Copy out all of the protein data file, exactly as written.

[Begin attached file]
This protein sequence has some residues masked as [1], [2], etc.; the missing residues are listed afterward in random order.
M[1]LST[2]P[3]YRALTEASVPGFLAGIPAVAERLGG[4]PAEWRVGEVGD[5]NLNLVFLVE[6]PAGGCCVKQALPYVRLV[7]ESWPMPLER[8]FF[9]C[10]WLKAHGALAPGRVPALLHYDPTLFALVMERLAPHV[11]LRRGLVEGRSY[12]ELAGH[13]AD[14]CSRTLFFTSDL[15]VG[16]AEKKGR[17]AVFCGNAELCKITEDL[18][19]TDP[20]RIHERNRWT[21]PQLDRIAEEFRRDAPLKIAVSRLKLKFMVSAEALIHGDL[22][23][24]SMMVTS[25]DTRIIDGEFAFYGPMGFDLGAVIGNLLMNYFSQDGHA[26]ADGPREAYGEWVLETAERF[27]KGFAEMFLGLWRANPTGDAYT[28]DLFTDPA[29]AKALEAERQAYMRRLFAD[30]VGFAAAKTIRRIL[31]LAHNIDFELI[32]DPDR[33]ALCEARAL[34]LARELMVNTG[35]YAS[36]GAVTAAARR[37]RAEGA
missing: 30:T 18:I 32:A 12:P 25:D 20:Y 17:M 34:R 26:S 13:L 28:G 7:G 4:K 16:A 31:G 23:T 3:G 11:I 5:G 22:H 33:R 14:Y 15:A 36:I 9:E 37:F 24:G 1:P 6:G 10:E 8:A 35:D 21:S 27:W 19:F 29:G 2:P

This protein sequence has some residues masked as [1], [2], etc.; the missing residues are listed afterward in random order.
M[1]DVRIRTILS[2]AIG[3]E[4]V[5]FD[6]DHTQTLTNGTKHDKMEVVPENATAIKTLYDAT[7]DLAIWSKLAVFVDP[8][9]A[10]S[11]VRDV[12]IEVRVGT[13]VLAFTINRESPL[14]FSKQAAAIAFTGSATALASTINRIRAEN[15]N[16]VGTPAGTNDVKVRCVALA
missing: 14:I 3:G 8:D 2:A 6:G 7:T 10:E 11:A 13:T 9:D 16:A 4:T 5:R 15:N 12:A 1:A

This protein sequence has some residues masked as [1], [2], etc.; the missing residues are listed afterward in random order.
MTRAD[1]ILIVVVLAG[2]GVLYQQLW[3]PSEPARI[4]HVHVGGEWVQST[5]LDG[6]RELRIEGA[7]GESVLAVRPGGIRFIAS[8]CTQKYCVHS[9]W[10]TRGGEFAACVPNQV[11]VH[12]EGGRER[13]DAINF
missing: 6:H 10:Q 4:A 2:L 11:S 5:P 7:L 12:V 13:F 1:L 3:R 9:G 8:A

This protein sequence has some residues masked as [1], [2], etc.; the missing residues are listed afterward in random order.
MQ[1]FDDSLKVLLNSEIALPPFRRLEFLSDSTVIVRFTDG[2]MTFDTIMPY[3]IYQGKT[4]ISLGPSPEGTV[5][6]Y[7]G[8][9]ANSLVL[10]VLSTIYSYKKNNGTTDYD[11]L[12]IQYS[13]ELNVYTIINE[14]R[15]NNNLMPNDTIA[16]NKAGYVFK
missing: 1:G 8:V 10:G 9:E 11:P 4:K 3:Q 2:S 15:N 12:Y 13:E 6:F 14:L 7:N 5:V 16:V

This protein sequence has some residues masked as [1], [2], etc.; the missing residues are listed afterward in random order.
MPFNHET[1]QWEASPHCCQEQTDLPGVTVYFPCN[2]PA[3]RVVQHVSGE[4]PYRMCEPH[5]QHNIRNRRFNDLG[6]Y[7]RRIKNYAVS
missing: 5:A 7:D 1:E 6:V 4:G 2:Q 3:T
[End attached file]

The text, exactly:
This protein sequence has some residues masked as [1], [2], etc.; the missing residues are listed afterward in random order.
M[1]LST[2]P[3]YRALTEASVPGFLAGIPAVAERLGG[4]PAEWRVGEVGD[5]NLNLVFLVE[6]PAGGCCVKQALPYVRLV[7]ESWPMPLER[8]FF[9]C[10]WLKAHGALAPGRVPALLHYDPTLFALVMERLAPHV[11]LRRGLVEGRSY[12]ELAGH[13]AD[14]CSRTLFFTSDL[15]VG[16]AEKKGR[17]AVFCGNAELCKITEDL[18][19]TDP[20]RIHERNRWT[21]PQLDRIAEEFRRDAPLKIAVSRLKLKFMVSAEALIHGDL[22][23][24]SMMVTS[25]DTRIIDGEFAFYGPMGFDLGAVIGNLLMNYFSQDGHA[26]ADGPREAYGEWVLETAERF[27]KGFAEMFLGLWRANPTGDAYT[28]DLFTDPA[29]AKALEAERQAYMRRLFAD[30]VGFAAAKTIRRIL[31]LAHNIDFELI[32]DPDR[33]ALCEARAL[34]LARELMVNTG[35]YAS[36]GAVTAAARR[37]RAEGA
missing: 30:T 18:I 32:A 12:P 25:D 20:Y 17:M 34:R 26:S 13:L 28:G 7:G 4:K 16:A 31:G 23:T 3:G 11:I 5:G 22:H 33:R 14:Y 15:A 36:I 9:E 37:F 24:G 1:P 6:G 10:E 8:A 35:D 21:S 27:W 19:F 29:G 2:P

This protein sequence has some residues masked as [1], [2], etc.; the missing residues are listed afterward in random order.
M[1]DVRIRTILS[2]AIG[3]E[4]V[5]FD[6]DHTQTLTNGTKHDKMEVVPENATAIKTLYDAT[7]DLAIWSKLAVFVDP[8][9]A[10]S[11]VRDV[12]IEVRVGT[13]VLAFTINRESPL[14]FSKQAAAIAFTGSATALASTINRIRAEN[15]N[16]VGTPAGTNDVKVRCVALA
missing: 14:I 3:G 8:D 2:A 6:G 7:T 10:E 11:A 13:T 9:D 16:A 4:T 5:R 15:N 12:A 1:A

This protein sequence has some residues masked as [1], [2], etc.; the missing residues are listed afterward in random order.
MTRAD[1]ILIVVVLAG[2]GVLYQQLW[3]PSEPARI[4]HVHVGGEWVQST[5]LDG[6]RELRIEGA[7]GESVLAVRPGGIRFIAS[8]CTQKYCVHS[9]W[10]TRGGEFAACVPNQV[11]VH[12]EGGRER[13]DAINF
missing: 6:H 10:Q 4:A 2:L 11:S 5:P 7:L 12:V 13:F 1:L 3:R 9:G 8:A

This protein sequence has some residues masked as [1], [2], etc.; the missing residues are listed afterward in random order.
MQ[1]FDDSLKVLLNSEIALPPFRRLEFLSDSTVIVRFTDG[2]MTFDTIMPY[3]IYQGKT[4]ISLGPSPEGTV[5][6]Y[7]G[8][9]ANSLVL[10]VLSTIYSYKKNNGTTDYD[11]L[12]IQYS[13]ELNVYTIINE[14]R[15]NNNLMPNDTIA[16]NKAGYVFK
missing: 1:G 8:V 10:G 9:E 11:P 4:K 3:Q 2:S 15:N 12:Y 13:E 6:F 14:L 7:N 5:V 16:V

This protein sequence has some residues masked as [1], [2], etc.; the missing residues are listed afterward in random order.
MPFNHET[1]QWEASPHCCQEQTDLPGVTVYFPCN[2]PA[3]RVVQHVSGE[4]PYRMCEPH[5]QHNIRNRRFNDLG[6]Y[7]RRIKNYAVS
missing: 5:A 7:D 1:E 6:V 4:G 2:Q 3:T